Also be sure to choose your action based on your needs and objective. Pump actions are seen as iconic and invincibly reliable, but they create the biggest workload for a shooter, and are vulnerable to “short-stroking” which creates a malfunction that must reduced before firing again. Break actions are very simple to load and unload, and their simple nature will be a benefit to some, but they are obviously hampered by very low capacity. Autoloaders have less recoil, and are fast and easy to shoot well, but are more ammo sensitive than other types.
Any can serve well for self-defense, but you, the shooter, must be willing to put in plenty of practice to get the most out of a shotgun.
If you have a choice, choose a 12 or 20 gauge shotgun. Both are more than adequate in the performance department for tackling 2 legged critters and both also have plenty of market availability and varieties of loads available. Even so, the 12ga. is the standard shotgun chambering and far outstrips all others in the price and availability department.
The others can perform adequately with proper ammo, but good luck finding appropriate loads for defense.
Let us dispense with the greatest mistake when stoking a defensive shotgun, and do so decisively: do not rely on birdshot for defensive use of any kind! Unless you are going to be attacked by birds, of course. Birdshot is too light and too tiny, penetrating too shallowly except at point blank range to deliver the kind of wounds we need to decisively stop an attacker. It can and will cause very gnarly looking and disfiguring, but ultimately superficial wounds, but it is not an optimal choice for defense in any capacity.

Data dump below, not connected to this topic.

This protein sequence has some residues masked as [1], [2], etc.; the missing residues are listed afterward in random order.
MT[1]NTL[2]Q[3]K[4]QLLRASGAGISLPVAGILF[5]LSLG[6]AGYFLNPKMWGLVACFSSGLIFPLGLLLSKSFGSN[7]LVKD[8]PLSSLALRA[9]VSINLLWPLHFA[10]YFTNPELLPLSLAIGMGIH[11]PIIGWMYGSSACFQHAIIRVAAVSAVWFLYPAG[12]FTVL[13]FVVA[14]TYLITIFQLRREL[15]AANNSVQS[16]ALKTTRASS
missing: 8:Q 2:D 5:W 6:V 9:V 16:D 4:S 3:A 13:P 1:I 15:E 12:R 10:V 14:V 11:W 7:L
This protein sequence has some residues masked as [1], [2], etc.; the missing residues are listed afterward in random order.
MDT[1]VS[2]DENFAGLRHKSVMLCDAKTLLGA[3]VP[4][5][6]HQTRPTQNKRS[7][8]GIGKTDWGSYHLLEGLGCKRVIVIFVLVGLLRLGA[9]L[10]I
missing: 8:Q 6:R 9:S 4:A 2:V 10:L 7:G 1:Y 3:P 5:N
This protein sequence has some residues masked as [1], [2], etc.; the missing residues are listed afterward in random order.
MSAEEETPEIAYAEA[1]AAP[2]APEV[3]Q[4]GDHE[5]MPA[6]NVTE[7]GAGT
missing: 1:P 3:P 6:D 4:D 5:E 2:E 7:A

It’s often cited as a good choice for home defense because it will not penetrate walls, or penetrate them very far, and this is true. But people are a far tougher medium than sheetrock, and logic informs us that if something will not penetrate sheetrock it will not penetrate people very well either.
Instead, select either buckshot (No.1 is ideal, 0, 00 or 000 are all very adequate performers) or reduced penetration slugs for defensive work. Load the gun with one type and one type only. Do not engage in any such lunacy as loading mixed or staggered runs of bird, buck and slug, or any other such nonsense. The chaos of a lethal encounter will furnish plenty of problems without you making your job difficult with a variety of loads in the gun.
If a gun loaded with buck is needed for a long range shot in a hurry, the rounds in the gun can be replaced with slugs by performing a “select slug” drill. If you anticipate needing a shotgun at longer ranges as a rule of thumb, or have concerns about penetrating barriers, you may choose to simply keep the gun loaded with slugs from the get go.
Shotguns are perennial and effective self-defense tools, and their power and destructiveness are to be respected. That being said, a big part of shotgun methodology revolves around overcoming its inherent weaknesses. So long as you have the smarts and the discipline to overcome these hurdles on your road to proficiency, you can make nearly any shotgun work well for you in a defensive role.
Charles Yor is an advocate of low-profile preparation, readiness as a virtue and avoiding trouble before it starts. He has enjoyed a long career in personal security implementation throughout the lower 48 of the United States.